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Places of Interest in Kalahandi

Amathaguda Amathguda is famous for a fort, situated just on the bank of the river Tel. Although in ruins now, it is a major point of tourist attraction because of its location close to the river that lends it a beautiful look.

Dokari,the ruling deity of Asurgarh PalaceAsurgarh Between the tank and the river Sandul lie the ruins of a fort called Asurgarh. The fort in its original shape was rectangular covering a wide extent of land encircled by a boat. It has four entrances one each on the East, West, South and North where the reining deities are being worshipped. The interior of the fort is occupied by a small hamlet where Goddess Dokari (Literally means "Old Lady"), the presiding deity of the fort is worshipped.

Ampani 77 K.Ms from Bhawanipatna the picturesque Ampani hills present a panoramic view of nature. A frolicking valley called "Haladigundi" in this hill range exhibit some peculiar features due to the reflected rays on the sun. The objects of vision in the valley appear yellow in the morning. The entire forest is replete with spotted deer, Sambar and Black Panthers .A wild life reserve has been created nearby and is known as the the Behera reservoir. 5 K.Ms away from this place are the pre-historic cave paintings at Gudahandi.

Belkhandi Situated on the confluence of the river Tel and Uttei, the tributaries of the river Mahanadi, Belkhandi has gained prominence as a centre of religious activities with a great temple that is architecturally well designed. Besides the temple, lie here the ruins of some 12th Century monuments that have been excavated recently.. The ruins of Belkhandi are preserved in a small museum adjacent to the temple premises.

Gudahandi The Gudahandi hills are situated in the vicinity of Khaligarh, a tiny villoage close to the Koraput District and are known for some ancient caves bearing pictographic paintings of remote antiquity.The place lies in the cover of densely populated forest. And is constituted of three small hills. The North and the South hills join in the East leaving a courtyard like valley in between which is open towards the West. This valley is paved by a huge block of stone slopping down to the East. Just at the foot of these hills facing the valley are rows of caves which are fullof pictographic painting s of pre historic ages.Besides Gudahandi in Kalahandi District, Bikramkhol and Ulapgarh in Sambalpur District and Naraj in Cuttack District also possess some writings resembling pictographic paintings. a fact indicative of pre-historic man's habitation in Orissa. A rivulet named Behera flows past the village. There are remains of a veryold dam across this rivulet; local people call it the work of Bhima, the second of the Pandavas.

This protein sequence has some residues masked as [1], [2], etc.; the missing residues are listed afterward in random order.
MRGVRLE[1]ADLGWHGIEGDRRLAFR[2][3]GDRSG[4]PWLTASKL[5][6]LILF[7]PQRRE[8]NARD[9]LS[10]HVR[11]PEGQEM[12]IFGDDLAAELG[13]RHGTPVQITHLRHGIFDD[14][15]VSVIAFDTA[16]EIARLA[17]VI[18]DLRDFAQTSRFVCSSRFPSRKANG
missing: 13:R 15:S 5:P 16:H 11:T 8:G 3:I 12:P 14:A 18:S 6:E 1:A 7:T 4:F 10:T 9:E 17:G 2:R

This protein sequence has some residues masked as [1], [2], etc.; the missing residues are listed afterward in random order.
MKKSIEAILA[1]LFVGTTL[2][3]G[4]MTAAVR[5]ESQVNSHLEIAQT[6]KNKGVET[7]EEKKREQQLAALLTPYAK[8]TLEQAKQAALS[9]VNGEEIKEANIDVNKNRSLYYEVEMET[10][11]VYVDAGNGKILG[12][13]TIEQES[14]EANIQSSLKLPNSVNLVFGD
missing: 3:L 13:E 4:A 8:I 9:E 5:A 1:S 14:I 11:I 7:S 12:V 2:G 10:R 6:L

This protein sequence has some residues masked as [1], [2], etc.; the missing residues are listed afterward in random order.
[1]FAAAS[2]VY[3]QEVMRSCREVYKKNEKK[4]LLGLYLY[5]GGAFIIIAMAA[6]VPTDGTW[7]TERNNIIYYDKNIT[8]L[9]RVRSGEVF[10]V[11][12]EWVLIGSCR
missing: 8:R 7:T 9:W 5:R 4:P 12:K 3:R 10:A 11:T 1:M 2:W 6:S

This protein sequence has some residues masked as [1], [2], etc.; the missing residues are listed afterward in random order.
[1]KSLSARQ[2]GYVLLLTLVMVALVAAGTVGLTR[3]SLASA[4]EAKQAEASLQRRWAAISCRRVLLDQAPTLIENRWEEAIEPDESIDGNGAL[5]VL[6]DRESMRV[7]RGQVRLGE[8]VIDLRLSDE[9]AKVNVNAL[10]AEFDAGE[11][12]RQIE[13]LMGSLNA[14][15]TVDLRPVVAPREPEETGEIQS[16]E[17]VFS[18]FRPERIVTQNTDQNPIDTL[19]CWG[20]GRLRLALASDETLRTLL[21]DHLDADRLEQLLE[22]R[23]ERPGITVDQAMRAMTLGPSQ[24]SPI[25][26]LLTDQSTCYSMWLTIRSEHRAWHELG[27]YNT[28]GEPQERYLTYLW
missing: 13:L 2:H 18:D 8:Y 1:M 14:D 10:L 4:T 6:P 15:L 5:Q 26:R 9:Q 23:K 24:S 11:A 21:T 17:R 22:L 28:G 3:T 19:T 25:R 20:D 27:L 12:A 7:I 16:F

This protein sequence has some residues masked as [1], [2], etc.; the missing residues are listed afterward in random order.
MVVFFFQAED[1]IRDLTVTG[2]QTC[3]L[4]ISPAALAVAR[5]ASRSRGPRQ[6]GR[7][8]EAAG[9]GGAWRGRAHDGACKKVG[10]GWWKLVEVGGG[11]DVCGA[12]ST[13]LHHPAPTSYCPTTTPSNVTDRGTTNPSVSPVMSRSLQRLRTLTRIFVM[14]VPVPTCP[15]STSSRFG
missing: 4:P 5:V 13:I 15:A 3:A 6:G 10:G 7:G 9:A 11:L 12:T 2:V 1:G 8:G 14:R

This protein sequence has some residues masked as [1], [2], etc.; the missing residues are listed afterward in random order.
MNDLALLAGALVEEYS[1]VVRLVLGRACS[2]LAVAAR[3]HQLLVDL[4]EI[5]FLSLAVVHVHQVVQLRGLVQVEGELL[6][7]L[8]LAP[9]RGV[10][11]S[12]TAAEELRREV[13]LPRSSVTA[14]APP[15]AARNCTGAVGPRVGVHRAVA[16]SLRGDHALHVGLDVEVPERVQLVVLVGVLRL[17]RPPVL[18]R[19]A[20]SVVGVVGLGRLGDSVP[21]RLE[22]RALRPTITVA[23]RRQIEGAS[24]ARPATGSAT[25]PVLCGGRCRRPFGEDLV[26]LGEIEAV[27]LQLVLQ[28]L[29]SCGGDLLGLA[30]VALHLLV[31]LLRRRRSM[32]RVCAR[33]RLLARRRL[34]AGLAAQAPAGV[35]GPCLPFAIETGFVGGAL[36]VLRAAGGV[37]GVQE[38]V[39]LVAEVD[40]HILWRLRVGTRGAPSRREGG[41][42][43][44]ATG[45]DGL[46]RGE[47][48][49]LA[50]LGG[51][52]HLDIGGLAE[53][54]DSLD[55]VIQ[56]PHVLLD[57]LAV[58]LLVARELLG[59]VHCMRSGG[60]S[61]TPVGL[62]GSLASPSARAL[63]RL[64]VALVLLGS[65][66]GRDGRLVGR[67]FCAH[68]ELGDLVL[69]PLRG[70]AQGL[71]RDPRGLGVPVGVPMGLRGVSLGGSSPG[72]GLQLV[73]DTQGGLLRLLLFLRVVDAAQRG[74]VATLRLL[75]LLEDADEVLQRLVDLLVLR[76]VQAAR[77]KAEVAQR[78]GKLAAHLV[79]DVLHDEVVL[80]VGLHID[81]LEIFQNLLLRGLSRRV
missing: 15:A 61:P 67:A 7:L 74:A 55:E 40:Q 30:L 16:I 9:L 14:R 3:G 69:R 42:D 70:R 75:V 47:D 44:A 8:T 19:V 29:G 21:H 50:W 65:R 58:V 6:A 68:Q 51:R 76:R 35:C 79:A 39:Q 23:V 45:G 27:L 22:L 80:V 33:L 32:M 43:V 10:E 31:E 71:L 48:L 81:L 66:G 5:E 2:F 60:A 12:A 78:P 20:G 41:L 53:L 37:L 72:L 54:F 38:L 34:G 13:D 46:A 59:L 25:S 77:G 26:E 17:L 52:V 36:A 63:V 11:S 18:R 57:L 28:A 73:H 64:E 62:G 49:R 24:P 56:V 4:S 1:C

Junagarh The old Capital of the Ex-State of Kalahandi. Junagarh was a well built fort; the fortified area has a number of temples with Oriya incriptions. This is a place which has sculptural evidence of the "Sati-Rite" which was prevalent in medieval India and was stopped during the British Rule by Lord William Bentick. The sculptures are identified as Sati Pillars which can make interesting study.

Lanjigarh Lanjigarh is a village situated to the South-East of Bhawanipatna near the Kalahandi-Koraput border. The 428 Ft. high summit of the Niamgiri hill situated just on the district border overlooks a narrow valley to its North of which Lanjigarh forms the appex. It contains the temples of Gopinath and a female Deity called "Dokari" greatly reverred in the area. The local Jhami Yatra or Jhamu Yatra in the month of Chaitra (March - April) is an occassion when thousands of people gathered and witness the walking on burning charcoal by a number of devotees

Phurlijharan WaterfallsPhurlijharan Phurlijharan is a perennial water fall about 30 Ft in height and has a special charm of its own. The multicoloured rainbow is an amusing sight to be seen. The area remain surrounded by an evergreen forest, which give the whole atmosphere a serene touch.

Rabandarh Rabandarh is a place of great scenic beauty lying about 12.8 K.Ms from Bhawanipatna and approachable by a dusty road. It is named after a small water fall inside a mountain gorge. The panorama around provides some delightful consrasts of scenery, in mountains and over looking dales, in bore rocks and thick forests and in the eternal calmness of the surroundings broken by the music of the fall.

 

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